However, I saw another source of inspiration for a college education: TV! When I was growing up, I watched alot of tv, like I watched too much Tv. Anyway, as many average black kid in America, I grew up watching reruns of shows like Martin, Living Single, Fresh Prince of Bel-Air, and of course the big one…A Different World (I still gush over Whitley and Dwaynes relationship). Those shows were pivitol in my opinion, for influencing us black and brown folks to shoot for a higher education.
When I was growing up, I was under the impression that college was going to be fun and I was going to have all of these great experiences and party (even though I’m such an introvert” and you know, live life how it played out on TV. As someone who was raised going to FAMU’s homecoming from time to time, I was excited to experience what I saw on TV because of the events that occurred on FAMU’s campus during homecoming weekend. Again, just being in the atmosphere of black collegiets were just normal to me. A Different World, particularly, gave the nation a glimsp of what going to an HBCU is like.
In addition to A Different World, we had shows where while it wasn’t outwardly said verbatum, HBCU’s were being promoted. For example, in earlier seasons of Martin, Martin and Cole’s characters were shown wearing different HBCUs shirts and jackets. On Living Single, same thing, Kadijah James wore HBCU’s pullovers, giving a shout out to the different HBCUs out there. It helped to give these schools exposures and enrollment to these schools during this time were doubling and tripling. Black and brown students started to believe that they could go to school and be successful.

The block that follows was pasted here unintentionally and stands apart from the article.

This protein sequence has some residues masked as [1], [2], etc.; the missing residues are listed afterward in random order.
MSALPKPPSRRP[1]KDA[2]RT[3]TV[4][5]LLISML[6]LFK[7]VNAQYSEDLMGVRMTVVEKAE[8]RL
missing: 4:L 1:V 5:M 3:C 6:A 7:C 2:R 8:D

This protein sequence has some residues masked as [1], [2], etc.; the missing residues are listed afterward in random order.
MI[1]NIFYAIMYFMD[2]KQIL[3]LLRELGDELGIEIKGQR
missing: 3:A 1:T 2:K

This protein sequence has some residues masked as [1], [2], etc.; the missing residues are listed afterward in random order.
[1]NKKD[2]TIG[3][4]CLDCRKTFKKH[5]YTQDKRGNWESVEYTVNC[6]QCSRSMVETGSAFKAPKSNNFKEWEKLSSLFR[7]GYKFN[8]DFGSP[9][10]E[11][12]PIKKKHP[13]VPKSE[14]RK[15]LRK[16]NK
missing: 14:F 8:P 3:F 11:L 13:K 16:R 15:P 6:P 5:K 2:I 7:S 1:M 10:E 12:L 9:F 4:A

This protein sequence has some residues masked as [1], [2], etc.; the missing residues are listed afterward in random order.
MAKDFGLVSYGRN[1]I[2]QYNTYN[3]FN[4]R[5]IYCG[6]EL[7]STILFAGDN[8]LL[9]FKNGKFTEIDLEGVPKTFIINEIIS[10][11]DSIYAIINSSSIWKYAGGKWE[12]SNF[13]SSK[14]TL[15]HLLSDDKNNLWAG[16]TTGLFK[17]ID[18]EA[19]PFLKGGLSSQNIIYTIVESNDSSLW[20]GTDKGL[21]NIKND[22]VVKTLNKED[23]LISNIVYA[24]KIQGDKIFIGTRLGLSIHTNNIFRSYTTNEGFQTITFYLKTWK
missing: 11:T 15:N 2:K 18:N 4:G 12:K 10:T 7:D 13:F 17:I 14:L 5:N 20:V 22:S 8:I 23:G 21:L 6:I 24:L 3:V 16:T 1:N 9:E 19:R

In the 80’s, on the Cosby Show, Cliff Huxtable and Claire and their parents talked about fictional Hillman College very often. The Cosby Show also showed black folks living in middle class for the first time on TV and while some people complained and said it wasn’t realistic, for me (by the way, I watched the reruns growing up) and how I grew up, I identified with it. Finally, a show about a middle class family with college educated parents who both had successful careers as a lawyer and a doctor. They had movies in the 80s that took place on a college campus, School Daze and House Party 2, both of which I’ve seen years years and years later and I thought to myself, wow this is pretty dope!
Now, compare those shows with what we see today. It’s not the same! Nowadays, there’s lots of reality tv (although BET did try their hands at reality tv with the show College Hill, a Real Word like show but on a college campus). We have shows like Real Housewives of Potomac and Atlanta, that glamourise plastic surgery and getting rich and having all of these lavish thing which isn’t bad neccesarilly but it’s just influencing so many people and it’s not in such a positive light. Women, especially black and brown women, are protrayed as argumentative and problematic. Hell, I had to stop watching Housewives because of it. I got sick of it.
They just don’t make shows like they used to…
How about you? Have you been inspired to go to school by your community or pop culture? If you either attended or graduated from college, what was the factor behind your choice to go to college?